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26 Oct, 2017 13:20

F-35s continue to be plagued with oxygen deprivation issues

F-35s continue to be plagued with oxygen deprivation issues

F-35 fighter jet pilots at the Luke Air Force Base in Arizona continue to experience unexplained symptoms of hypoxia, or oxygen deprivation, months after the world’s most expensive weapons system was grounded with similar issues.

Five incidents of pilots suffering from hypoxia-like symptoms were reported at Luke in May and early June, which forced the US Air Force to ground the Lockheed Martin-made aircraft. Since flights resumed late June, there have been an additional five cases of pilots experiencing tingling fingers and other signs of hypoxia, Aviation Week reports.

This was despite pilots being instructed to avoid high altitudes and ground procedures being modified to reduce the risk, an air force press release read.

Between 2006 and 2016, there were only 10 incidents of similar physiological episodes reported for F-3As. In 2017, there have been 10 incidents so far, according to the F-35 Joint Program Office records.

The F-35As appear to be more susceptible to the issue than other versions of the jet. Between 2006 and 2017, there have been 29 incidents recorded across all F-35s, with 20 of those occurring in F-35As, four in the Marine Corps’ F-35B jets and five with the F-35C.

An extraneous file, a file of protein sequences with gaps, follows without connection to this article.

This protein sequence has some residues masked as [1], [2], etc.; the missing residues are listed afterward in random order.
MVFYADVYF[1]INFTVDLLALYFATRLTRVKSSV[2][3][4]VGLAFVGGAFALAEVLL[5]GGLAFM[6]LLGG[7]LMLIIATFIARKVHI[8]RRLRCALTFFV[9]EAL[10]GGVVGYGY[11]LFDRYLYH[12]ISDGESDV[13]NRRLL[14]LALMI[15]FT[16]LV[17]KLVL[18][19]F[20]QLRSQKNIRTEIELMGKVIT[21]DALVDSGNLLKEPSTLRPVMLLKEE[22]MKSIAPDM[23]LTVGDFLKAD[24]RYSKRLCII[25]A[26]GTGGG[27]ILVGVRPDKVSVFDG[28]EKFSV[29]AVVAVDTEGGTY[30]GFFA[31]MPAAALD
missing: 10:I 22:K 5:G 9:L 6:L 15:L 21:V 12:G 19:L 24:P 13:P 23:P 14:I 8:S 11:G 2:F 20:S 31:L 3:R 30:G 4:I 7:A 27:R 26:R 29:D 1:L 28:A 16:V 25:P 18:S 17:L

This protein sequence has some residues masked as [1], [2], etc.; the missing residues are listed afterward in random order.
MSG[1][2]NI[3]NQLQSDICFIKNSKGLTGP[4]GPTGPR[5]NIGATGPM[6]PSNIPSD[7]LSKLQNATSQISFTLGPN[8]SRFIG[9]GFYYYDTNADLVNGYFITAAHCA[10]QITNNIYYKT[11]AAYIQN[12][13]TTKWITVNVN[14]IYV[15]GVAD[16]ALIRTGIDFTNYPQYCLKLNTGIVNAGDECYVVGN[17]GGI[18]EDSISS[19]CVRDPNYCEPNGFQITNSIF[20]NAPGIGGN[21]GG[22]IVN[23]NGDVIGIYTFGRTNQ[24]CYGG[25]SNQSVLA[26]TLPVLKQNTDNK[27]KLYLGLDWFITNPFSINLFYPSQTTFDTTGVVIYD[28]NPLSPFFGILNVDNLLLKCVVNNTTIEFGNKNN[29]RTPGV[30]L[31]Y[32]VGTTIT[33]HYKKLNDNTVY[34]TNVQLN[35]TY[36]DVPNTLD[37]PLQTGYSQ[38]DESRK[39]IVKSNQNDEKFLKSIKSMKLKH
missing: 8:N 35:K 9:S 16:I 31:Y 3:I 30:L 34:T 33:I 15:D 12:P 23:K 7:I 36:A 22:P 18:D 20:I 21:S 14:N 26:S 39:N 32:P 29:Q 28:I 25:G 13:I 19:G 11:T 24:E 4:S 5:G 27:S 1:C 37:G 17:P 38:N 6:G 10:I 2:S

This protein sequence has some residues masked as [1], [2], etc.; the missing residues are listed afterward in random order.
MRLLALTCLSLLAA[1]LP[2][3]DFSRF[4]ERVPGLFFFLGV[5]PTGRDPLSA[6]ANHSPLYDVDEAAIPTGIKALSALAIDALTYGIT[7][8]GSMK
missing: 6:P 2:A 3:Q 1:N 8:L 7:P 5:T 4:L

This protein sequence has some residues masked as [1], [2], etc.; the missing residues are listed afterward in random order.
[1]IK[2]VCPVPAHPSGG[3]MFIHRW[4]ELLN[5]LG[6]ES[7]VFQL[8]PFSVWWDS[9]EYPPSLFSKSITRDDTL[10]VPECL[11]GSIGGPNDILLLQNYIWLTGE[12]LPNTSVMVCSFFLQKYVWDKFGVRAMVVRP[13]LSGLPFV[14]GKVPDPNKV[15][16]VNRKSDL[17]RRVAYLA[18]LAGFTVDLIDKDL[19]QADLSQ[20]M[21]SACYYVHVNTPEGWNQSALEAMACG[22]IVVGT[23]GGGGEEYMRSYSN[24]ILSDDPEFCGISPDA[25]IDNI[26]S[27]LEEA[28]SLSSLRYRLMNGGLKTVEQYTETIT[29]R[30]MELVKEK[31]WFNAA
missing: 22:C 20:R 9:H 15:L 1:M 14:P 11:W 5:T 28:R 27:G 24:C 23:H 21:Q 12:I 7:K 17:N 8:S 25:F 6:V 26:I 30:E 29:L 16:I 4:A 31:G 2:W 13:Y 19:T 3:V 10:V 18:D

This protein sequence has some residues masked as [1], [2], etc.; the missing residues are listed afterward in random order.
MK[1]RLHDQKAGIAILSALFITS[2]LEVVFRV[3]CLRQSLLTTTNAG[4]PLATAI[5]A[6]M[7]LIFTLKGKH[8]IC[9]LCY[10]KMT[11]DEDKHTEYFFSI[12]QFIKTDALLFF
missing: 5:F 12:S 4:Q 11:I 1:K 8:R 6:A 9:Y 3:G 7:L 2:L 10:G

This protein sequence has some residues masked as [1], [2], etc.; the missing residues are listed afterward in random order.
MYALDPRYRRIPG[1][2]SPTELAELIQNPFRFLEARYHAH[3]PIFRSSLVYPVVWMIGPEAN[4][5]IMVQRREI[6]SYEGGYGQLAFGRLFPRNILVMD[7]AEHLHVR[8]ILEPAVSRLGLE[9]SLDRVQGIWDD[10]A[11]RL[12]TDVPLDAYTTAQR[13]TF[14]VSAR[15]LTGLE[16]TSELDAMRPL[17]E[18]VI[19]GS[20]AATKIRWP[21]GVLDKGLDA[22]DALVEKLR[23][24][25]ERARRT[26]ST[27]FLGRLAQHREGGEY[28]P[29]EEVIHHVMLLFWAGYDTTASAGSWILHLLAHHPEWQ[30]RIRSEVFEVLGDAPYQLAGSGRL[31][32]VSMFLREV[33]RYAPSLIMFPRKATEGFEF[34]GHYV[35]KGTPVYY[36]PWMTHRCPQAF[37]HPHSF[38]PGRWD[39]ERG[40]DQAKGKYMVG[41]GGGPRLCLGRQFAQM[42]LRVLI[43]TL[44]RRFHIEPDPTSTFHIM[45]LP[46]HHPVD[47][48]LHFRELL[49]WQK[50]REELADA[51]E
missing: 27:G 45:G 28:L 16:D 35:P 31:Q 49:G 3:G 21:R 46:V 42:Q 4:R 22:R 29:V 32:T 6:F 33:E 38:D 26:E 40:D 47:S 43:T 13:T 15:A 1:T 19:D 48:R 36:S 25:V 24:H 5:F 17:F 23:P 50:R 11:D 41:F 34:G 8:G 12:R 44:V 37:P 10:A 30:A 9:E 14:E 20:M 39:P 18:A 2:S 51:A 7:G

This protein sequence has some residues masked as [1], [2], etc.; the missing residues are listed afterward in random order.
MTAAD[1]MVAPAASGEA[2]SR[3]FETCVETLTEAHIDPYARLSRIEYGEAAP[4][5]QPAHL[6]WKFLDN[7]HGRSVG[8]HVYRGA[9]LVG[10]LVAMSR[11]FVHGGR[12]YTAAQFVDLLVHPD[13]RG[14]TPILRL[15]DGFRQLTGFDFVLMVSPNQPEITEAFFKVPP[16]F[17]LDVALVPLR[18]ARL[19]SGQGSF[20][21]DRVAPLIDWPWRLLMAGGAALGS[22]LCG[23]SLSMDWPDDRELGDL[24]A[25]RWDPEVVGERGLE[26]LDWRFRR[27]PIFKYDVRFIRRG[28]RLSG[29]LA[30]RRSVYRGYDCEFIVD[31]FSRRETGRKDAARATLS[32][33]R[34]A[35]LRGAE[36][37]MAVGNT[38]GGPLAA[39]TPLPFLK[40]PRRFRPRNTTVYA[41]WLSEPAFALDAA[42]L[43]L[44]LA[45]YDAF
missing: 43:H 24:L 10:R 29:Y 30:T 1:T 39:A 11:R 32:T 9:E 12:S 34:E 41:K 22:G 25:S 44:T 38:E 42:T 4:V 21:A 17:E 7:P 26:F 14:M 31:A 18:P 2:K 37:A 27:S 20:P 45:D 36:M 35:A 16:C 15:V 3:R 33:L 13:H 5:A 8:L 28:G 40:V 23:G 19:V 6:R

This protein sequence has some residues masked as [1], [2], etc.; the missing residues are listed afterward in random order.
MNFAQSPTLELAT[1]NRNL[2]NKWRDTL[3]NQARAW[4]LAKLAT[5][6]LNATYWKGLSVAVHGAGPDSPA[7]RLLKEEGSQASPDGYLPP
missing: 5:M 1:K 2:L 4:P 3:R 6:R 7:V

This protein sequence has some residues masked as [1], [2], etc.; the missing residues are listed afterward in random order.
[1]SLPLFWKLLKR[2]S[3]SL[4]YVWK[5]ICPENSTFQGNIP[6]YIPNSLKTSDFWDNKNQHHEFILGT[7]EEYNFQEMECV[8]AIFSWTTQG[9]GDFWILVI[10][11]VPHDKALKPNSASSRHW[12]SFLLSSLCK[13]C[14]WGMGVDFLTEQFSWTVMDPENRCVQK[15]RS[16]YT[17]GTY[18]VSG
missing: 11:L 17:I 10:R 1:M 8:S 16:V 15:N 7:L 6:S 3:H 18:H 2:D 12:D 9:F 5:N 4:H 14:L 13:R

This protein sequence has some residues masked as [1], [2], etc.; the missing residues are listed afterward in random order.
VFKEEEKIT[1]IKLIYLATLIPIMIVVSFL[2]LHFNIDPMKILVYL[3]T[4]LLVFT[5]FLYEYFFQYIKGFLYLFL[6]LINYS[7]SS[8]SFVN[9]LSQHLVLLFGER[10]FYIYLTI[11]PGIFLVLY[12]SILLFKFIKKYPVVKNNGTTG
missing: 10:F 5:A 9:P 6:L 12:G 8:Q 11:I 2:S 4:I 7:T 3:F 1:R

In the latest incidents, the pilots were able to recover the aircraft, Col. Ben Bishop told Aviation Week.

Researchers remain unable to find the cause of the problem. They aren’t sure if the symptoms experienced are due to hypoxia, or a different physiological state that creates the same kind of issues, such as hypercapnia, caused by high levels of carbon dioxide, or toxins in the blood.

In June, they ruled out aircraft maintenance issues or problems with the jet’s equipment. Bishop said test results showed the F-35’s Onboard Oxygen Generation System had no problems producing enough oxygen, but that the team is looking at ways the algorithm could be altered to deliver oxygen at a steadier rate.

"Our Active Duty, reserve, and international team have worked tirelessly to better understand the physiological events,” Brig. Gen. Brook Leonard, the 56th Fighter Wing commander, said in June. "This is a complex challenge that necessitates multidimensional solutions across a series of steps to get back to a full operating capability."

The F-35 previously had issues with its ejector seat posing a risk of neck injury to pilots, with dummies’ necks snapping during testing.

Luke Air Force Base is the primary pilot-training facility for the fighter aircraft.